5 must-see attractions that make life at the Crystal Coast unique
Whether you're a full-time resident or just visiting for a long weekend, Carteret County offers several must-see attractions that pay homage to its rich history, beautiful location, and marine landscape.Posted — Updated
For the Crystal Coast, the glistening shoreline will always be its main attraction. However, the region also boasts a long list of must-see places that are just as enticing as its popular beaches. Whether you're looking to explore nature's beauty up close, or if you want to learn more about the local wildlife or the state's coastal history — you'll find it here.
The following must-see attractions appeal to locals and visitors alike, and can only be found at the Crystal Coast.
Fort Macon State Park is located on Bogue Banks near Atlantic Beach and opened in 1936. The North Carolina state park "has multiple personalities as the site of a perfectly restored Civil War-era fort, a museum-quality coastal education center and an unspoiled shoreline for swimming, surf fishing and beachcombing."
The park is almost fully surrounded by water and is both a nature-lover's and history-buff's dream.
Undisturbed natural beauty provides the perfect backdrop to explore salt marshes, dune fields and estuaries. Cannon and musket demonstrations are routine, and there are special events held throughout the year.
Fort Macon State Park also offers some of the best hiking trails in eastern North Carolina, including several offering spectacular ocean views.
Whether you want to bird watch, hike or explore early defenses that protected locals from pirates and enemy invaders, Fort Macon State Park has all of this and more.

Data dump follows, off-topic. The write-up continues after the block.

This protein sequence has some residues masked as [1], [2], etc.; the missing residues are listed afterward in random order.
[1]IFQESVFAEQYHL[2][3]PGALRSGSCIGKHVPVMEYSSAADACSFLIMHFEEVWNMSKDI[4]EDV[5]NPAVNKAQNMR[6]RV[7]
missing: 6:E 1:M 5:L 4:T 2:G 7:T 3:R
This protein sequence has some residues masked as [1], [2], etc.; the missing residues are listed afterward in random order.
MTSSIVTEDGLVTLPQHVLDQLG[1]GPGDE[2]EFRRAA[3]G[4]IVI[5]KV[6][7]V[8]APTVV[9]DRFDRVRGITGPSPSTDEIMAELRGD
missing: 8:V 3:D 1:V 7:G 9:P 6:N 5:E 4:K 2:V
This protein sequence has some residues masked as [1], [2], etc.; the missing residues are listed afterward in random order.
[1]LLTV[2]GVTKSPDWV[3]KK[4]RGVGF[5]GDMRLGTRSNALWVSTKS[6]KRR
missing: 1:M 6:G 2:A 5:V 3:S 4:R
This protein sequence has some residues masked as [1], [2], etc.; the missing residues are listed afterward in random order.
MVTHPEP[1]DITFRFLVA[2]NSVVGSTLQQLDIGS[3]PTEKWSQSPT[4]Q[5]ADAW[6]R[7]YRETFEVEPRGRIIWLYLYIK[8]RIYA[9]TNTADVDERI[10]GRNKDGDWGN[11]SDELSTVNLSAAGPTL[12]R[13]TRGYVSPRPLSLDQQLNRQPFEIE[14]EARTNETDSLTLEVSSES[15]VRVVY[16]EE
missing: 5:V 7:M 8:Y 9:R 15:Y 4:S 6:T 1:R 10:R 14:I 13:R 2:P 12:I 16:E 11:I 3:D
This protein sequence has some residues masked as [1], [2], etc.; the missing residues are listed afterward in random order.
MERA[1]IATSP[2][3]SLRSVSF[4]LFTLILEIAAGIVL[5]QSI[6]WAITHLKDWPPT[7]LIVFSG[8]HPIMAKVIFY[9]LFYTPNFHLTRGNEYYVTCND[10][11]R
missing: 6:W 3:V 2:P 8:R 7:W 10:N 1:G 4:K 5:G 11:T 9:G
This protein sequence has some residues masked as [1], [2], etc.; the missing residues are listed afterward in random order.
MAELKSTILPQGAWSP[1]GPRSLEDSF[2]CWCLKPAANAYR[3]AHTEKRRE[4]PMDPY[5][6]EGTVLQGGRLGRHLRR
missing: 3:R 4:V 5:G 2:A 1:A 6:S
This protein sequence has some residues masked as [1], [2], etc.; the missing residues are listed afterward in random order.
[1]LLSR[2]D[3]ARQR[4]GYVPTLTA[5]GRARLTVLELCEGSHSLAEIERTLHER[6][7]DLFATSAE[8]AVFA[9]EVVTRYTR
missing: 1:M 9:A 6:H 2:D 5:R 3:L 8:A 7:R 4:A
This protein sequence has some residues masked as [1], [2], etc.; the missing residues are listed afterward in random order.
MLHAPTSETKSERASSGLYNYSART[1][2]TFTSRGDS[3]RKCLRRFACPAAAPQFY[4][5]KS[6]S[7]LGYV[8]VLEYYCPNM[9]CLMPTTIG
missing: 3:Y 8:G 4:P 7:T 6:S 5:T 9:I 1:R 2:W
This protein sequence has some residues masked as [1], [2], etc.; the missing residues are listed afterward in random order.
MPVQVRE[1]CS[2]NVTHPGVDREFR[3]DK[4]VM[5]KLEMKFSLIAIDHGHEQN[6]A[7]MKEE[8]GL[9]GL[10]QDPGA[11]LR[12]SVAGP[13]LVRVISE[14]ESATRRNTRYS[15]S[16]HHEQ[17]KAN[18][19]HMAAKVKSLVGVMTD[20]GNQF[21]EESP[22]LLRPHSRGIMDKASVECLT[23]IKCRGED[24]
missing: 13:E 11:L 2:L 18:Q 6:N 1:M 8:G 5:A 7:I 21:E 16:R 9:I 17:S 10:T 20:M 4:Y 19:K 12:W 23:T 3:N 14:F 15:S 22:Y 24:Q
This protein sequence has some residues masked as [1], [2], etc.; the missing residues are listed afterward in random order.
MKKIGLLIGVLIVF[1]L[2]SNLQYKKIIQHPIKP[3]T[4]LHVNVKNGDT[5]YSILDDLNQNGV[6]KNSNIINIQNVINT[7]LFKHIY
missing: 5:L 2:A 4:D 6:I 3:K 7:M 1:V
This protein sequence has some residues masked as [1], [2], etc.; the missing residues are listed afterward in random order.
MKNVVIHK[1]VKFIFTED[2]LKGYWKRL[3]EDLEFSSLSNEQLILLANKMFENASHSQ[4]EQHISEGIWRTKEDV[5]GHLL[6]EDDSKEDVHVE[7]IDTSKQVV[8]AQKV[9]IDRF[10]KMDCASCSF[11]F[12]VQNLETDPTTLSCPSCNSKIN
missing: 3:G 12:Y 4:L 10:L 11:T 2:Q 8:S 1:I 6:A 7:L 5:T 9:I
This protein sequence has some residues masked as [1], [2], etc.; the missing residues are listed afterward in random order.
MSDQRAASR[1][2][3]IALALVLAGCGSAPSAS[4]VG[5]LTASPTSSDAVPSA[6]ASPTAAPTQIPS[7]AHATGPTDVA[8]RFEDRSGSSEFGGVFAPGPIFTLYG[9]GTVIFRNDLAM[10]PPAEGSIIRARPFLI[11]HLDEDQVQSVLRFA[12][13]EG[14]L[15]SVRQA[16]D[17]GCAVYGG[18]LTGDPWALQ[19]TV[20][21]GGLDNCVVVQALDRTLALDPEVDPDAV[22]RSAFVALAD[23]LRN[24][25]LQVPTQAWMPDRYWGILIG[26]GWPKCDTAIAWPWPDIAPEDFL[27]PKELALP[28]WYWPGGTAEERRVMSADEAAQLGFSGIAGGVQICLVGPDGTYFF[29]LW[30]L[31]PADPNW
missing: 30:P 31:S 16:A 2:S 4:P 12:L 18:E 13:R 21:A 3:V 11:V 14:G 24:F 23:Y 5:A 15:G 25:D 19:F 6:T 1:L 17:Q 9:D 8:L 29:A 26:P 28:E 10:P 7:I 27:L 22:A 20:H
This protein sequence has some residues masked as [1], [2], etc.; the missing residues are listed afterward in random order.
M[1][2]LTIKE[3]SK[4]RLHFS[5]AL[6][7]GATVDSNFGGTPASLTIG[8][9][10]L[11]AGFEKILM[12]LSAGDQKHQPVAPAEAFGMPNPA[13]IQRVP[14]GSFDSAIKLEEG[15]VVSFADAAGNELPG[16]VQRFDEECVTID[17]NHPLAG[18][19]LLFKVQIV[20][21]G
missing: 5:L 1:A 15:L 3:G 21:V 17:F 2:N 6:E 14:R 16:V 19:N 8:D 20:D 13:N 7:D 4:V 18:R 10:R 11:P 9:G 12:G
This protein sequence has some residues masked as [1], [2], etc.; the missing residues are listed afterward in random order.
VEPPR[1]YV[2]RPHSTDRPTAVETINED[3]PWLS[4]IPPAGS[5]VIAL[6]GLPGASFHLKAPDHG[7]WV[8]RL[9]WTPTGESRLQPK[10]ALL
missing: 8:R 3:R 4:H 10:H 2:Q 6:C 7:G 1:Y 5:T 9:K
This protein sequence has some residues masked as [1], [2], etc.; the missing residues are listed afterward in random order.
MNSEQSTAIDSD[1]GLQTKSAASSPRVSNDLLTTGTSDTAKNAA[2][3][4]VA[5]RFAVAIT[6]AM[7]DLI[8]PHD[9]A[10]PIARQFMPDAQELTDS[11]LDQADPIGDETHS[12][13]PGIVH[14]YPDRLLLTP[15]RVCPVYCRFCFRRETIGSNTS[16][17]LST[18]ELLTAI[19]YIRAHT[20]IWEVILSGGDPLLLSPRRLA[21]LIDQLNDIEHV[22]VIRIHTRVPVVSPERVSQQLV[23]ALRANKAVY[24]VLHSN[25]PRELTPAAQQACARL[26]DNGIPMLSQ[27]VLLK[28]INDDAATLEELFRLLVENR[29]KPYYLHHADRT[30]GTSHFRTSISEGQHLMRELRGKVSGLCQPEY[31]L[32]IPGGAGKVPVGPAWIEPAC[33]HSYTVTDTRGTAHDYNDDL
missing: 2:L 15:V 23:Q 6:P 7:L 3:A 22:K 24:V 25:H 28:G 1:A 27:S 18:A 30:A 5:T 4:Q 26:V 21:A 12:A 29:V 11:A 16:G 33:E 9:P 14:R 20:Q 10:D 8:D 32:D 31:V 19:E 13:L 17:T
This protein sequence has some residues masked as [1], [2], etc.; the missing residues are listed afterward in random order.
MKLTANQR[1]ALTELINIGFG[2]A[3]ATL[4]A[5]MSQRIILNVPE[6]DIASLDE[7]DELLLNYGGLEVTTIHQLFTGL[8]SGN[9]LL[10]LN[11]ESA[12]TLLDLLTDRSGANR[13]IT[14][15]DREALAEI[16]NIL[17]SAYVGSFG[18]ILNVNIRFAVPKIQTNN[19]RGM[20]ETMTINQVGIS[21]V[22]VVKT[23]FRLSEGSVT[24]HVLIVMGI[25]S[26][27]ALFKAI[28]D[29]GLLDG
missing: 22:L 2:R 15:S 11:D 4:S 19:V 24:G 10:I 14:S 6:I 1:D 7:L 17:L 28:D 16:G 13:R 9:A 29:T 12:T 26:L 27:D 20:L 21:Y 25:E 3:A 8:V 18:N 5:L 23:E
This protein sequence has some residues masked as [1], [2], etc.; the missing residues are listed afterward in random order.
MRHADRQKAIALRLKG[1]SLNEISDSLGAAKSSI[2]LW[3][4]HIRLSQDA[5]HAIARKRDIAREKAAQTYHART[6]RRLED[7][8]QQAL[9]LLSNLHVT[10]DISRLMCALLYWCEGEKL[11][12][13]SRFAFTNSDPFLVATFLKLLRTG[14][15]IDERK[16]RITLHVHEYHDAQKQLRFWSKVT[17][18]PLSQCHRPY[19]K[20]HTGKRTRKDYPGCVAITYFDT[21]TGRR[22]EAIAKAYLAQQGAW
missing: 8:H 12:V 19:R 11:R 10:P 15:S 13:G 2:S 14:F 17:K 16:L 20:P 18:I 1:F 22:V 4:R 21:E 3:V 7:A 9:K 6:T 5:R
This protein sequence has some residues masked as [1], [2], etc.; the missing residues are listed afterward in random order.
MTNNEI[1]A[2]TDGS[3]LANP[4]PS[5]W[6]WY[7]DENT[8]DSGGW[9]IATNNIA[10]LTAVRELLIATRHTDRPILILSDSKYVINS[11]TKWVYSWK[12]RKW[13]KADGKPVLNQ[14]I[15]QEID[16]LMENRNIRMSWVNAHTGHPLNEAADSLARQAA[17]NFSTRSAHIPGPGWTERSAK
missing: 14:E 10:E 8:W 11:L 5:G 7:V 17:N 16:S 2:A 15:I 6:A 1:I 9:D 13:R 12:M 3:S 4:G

Cape Lookout National Seashore is a National Park Service treasure that is protected from development and is well-known for its wildlife, surf fishing and wide beaches.
Home to the Cape Lookout Lighthouse and lots of natural beauty, it's also where the historic village of Portsmouth is located. One of the oldest villages in North Carolina, Portsmouth was established in 1753, and visitors can see the remnants of this once thriving port town. Many Carteret County families can trace their lineage to Portsmouth, which was once a principal point of entry into North Carolina.
Additionally, Cape Lookout National Seashore offers opportunities for camping, bird watching and exploration in an undeveloped area that has maintained its natural allure.
"Cape Lookout is one of the only barrier islands that is relatively untouched by man. There's no permanent development out here. The beach, sun and sand — it's an absolutely beautiful place," said Jeff West, superintendent of the Cape Lookout National Seashore. "Shackleford Banks, which is the southernmost barrier island in Cape Lookout National Seashore, is about 8.25 miles long and is home to around 110 wild ponies that have roamed the island for over 400 years."
The Shackleford horses are one of Cape Lookout's main draws. The ponies are beloved due to their centuries of inhabitation and are truly majestic. Genetic research shows Spanish ancestry in the Shackleford herd, and local lore says the horses' ancestors swam ashore from a sinking Spanish ship.
"We'll get hit by a storm and people will call and ask me how the horses are," West laughed, saying that Cape Lookout is truly a place like no other. "You can be out on the beach and not run into anyone. It's not very often that you can have that kind of experience on the Atlantic seashore."
The North Carolina Aquarium at Pine Knoll Shores originally opened in 1976 and is an interactive aquarium that features a submarine tank, touch pools and local sea creatures. You can see a rare white sea turtle, touch a stingray, watch otters play, look a shark in the eye and "explore shipwrecks without getting wet," as the website states.
Its mission is to inspire appreciation and conservation of the state's aquatic environments.